The copyright law of the United States (Title 17, United States Code) governs the making of photocopies or other reproductions of copyrighted material.
Under certain conditions specified in the law, libraries and archives are authorized to provide a photocopy or other reproduction. One of these specific conditions is that the photocopy or reproduction is not to be "used for any purpose other than private study, scholarship, or research." If a user makes a request for, or later uses, a photocopy or reproduction for purposes in excess of "fair use," that user may be liable for copyright infringement.
Stony Brook University Libraries reserves the right to refuse a request for material if fulfillment of the order would involve violation of copyright law.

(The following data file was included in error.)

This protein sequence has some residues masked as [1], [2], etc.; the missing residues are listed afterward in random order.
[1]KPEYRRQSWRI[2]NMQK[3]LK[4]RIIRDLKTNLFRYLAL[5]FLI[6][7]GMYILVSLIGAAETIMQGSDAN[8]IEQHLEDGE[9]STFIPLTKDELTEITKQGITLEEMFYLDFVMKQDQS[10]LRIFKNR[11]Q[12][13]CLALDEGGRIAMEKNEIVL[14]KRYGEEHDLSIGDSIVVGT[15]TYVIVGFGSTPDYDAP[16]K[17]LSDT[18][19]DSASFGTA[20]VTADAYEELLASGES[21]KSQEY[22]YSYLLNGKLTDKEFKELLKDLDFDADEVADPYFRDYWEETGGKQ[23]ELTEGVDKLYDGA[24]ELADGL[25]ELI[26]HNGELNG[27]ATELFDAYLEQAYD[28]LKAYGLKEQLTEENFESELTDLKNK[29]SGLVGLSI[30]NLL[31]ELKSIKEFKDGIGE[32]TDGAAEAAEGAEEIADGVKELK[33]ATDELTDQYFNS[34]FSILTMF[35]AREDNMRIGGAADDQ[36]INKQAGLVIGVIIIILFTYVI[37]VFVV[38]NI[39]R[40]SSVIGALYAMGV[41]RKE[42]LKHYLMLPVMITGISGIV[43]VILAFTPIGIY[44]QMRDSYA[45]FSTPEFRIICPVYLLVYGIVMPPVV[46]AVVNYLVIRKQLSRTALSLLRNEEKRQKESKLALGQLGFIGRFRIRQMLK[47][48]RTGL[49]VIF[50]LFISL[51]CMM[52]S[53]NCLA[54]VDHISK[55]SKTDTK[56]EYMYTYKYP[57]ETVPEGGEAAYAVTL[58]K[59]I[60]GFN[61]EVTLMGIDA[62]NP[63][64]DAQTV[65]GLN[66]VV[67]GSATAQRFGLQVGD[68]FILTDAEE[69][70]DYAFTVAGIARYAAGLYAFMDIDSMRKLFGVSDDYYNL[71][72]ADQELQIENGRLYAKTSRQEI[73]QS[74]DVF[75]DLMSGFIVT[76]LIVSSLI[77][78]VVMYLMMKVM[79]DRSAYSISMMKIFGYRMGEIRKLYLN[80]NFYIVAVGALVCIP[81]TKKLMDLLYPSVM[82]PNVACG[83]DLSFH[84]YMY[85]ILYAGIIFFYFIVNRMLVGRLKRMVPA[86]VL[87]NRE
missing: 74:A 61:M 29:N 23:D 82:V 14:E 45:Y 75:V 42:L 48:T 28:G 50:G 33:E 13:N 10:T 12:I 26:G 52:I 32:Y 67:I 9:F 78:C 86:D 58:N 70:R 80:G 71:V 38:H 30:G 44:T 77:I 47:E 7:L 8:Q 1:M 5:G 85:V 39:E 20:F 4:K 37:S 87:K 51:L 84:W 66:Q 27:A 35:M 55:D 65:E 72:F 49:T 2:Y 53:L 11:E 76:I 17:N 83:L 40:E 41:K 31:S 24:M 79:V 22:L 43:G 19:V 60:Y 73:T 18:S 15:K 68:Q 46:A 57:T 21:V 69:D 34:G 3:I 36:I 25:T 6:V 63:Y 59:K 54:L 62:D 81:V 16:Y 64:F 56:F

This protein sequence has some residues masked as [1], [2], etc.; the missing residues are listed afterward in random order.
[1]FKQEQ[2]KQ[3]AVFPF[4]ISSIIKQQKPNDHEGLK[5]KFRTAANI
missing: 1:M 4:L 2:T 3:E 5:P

Under fair use, a "reasonable" amount of journal articles may be requested through interlibrary loan. CONTU guidelines suggest using the "rule of five:" For copies of material requested from issues published in the last five years, only five articles may be requested in a calendar year from a single title. The sixth article and any following are subject to copyright royalties.
It is important that users adhere to the copyright restrictions on material requested through interlibrary loan. Material obtained through interlibrary loan should be used for one's personal research and should not be shared with others or used for profit. Interlibrary loaned material may not be used for course reserves.